By early Friday afternoon, Manhattan restaurateur Danny Meyer’s Union Square Hospitality Group (USHG) announced all of its 19 restaurants would shut until further notice.
“With all that we now know about federal, state and citywide mandates, as well as the science that has provided evidence urging everyone to reduce nonessential social contact, we have made the difficult, but for us, obvious decision to temporarily close our restaurants in New York City,” Meyer said in a statement.
“Every day is a loss of income and this weekend will be a very strong telling point,” Steven Hall, the owner of a New York-based restaurant PR firm, tells VinePair. While Mondays and Tuesdays are typically slow days for most restaurants — even in New York — strong weekends are crucial for survival, he says.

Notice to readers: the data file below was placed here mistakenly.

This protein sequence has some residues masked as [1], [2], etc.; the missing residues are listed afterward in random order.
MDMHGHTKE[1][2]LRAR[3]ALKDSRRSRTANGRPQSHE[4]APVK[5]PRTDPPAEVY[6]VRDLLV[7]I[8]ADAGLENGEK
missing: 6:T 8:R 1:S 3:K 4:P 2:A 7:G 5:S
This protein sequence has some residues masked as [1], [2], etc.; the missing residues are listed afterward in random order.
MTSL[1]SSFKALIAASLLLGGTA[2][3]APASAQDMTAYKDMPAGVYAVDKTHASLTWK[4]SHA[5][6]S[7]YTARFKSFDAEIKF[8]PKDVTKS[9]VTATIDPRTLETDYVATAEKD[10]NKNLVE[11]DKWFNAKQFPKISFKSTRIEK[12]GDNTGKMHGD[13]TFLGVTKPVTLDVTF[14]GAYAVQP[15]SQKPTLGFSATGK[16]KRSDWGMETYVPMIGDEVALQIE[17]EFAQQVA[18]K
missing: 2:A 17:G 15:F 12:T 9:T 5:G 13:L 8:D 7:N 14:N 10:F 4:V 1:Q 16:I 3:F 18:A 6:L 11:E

If that doesn’t turn out to be the case over the next few days, many restaurants will be forced to consider closing throughout the week, to consolidate payroll, or even to follow USHG’s lead in shutting their doors completely until the pandemic subsides.
Not all parts of the hospitality industry have yet reported feeling the implications of the unfolding crisis, however. In California wine country, where many wineries offer hospitality and tasting experiences, some wineries are reporting business as usual.
“Winter tends to be the slowest time of year in general,” Matthew Crafton, winemaker at Napa Valley’s Chateau Montelena, tells VinePair. “Because of that, if there was any drop in visitors, it’s hard to know whether it is due to this.”